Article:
A child’s imagination has no limits – so when my four year old daughter chose to dress up as The Mixed-Up Chameleon for book week, we were faced with the realization that we were going to have to put this costume together ourselves. Some of the pieces were already in the dress up box (hooray), but we were going to need to use our imaginations for much of it – an elephant’s trunk, a fish’s fin, a seal’s flippers, a turtle’s shell and more.
I challenged my daughter to think of ways we could ‘recycle’ and ‘revamp’ things that we already have in the house to create the chameleon’s missing features.
After I suggested covering her dinosaur tail in red fur for the fox’s tail, she was off finding things around the house to paint, cover and reuse. At that moment, I realized that this was the best kind of game – good old-fashioned dress ups combined with arts and crafts, all while problem solving and using her imagination!
Studies have shown that kids learn best at play – which you may have already found in our articles – learning should be fun and child’s play for learning.
So we’ve compiled a list of 5 smart ways to be creative with kids – most of which you are probably already doing at home with your child, but you might get a few more ideas to revive some of the existing activities!
1. Paint a Pattern
Combine painting with a preschool-math lesson! Draw a grid or table on a piece of paper (a few vertical lines and a few horizontal lines). Then ask your child to paint inside each box a different color, with an overall pattern in mind. For example, they could paint every second box (or row or column) in one color and another color for the rest.
For a little more complexity you could paint the centre box one color, then paint the outside boxes that have a common side with the first box in a new color and so on. Then look out for patterns in the final product.
Hint: You could number the boxes and assign a color to each number
2. Water Baby
Another smart way to be creative with kids is in the bath or outside (weather permitting). Stock your child with water and buckets and cups of various shapes and sizes and discuss with your child how one unit of water appears to be more or less depending on the size and shape of the vessel.
3. Color a Flag
Using our flags worksheets, draw the outline of a particular flag and ask your child to color it in – using paint, pencils, crayons – whatever your situation permits! This will give your child a hands-on opportunity to get familiar with the flags of the world. You might want to start with the flag of your own country, or family’s heritage to give the activity relevance.
You can get your child more familiar with other flags of the world! Go to Flag Song from 5 Smart Ways to be Creative With Kids
4. Model and Make
As well as developing fine motor skills, playing with play-doh or modelling clay gives your child the chance to use their imagination and be in control.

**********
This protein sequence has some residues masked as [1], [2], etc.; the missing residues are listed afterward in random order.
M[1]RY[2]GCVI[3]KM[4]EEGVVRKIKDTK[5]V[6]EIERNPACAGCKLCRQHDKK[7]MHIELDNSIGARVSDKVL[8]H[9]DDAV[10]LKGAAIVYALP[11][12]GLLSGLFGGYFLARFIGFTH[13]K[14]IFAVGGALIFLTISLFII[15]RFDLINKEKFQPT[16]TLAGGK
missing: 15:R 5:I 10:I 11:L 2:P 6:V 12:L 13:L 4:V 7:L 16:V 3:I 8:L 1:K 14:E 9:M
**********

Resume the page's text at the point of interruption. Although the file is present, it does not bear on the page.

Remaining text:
With their own utensils and materials, this is your creative kid’s opportunity to take charge of ‘the kitchen’ as they prepare dinner and whip up a lovely play-doh pancake or pie for you. Or they might create a jungle for their toy animals, or a house for their toys. Whatever they decide to do, they will surprise you.
You might suggest that your child make a face for you – is it a happy face or a sad face? Discuss what features on the face make it happy or sad.
If you want to slip in a small math lesson, ask your child roll or shape ‘beans’ or ‘coins’ to play shops! Use this new found currency to get your child to count out – you can make it as easy or difficult as you like!
5. Keep and Recycle
Hold onto the next egg carton or cereal box and let your child’s imagination run wild. ‘What can you make with this?’ ‘What is bumpy and knobbly?’ What will you be making today? A crocodile? A caterpillar? A mail box?
You might need to get your craft box out for this one – scissors, glue, colored paper, plastic eyes and pipecleaners are some basic essentials.
Challenge your creative kid to use only things they can find around the house or outside (you might need to veto some items!). Recycling is also a good way to show your child how to become more environmentally aware.
There are always clever ways to slip seemingly studious activities into your child’s play time, but rest assured – as long as your child is discovering, using their imagination and even getting their hands dirty, in one way or another they are learning.
And although we might be a little less ambitious with book week next year, I’m sure there will be only one mixed up chameleon at our preschool next week, proudly beaming “I did it myself”.
Here are some more ideas for learning-based play activities around the home:
Preschool Math – Weighing and Measuring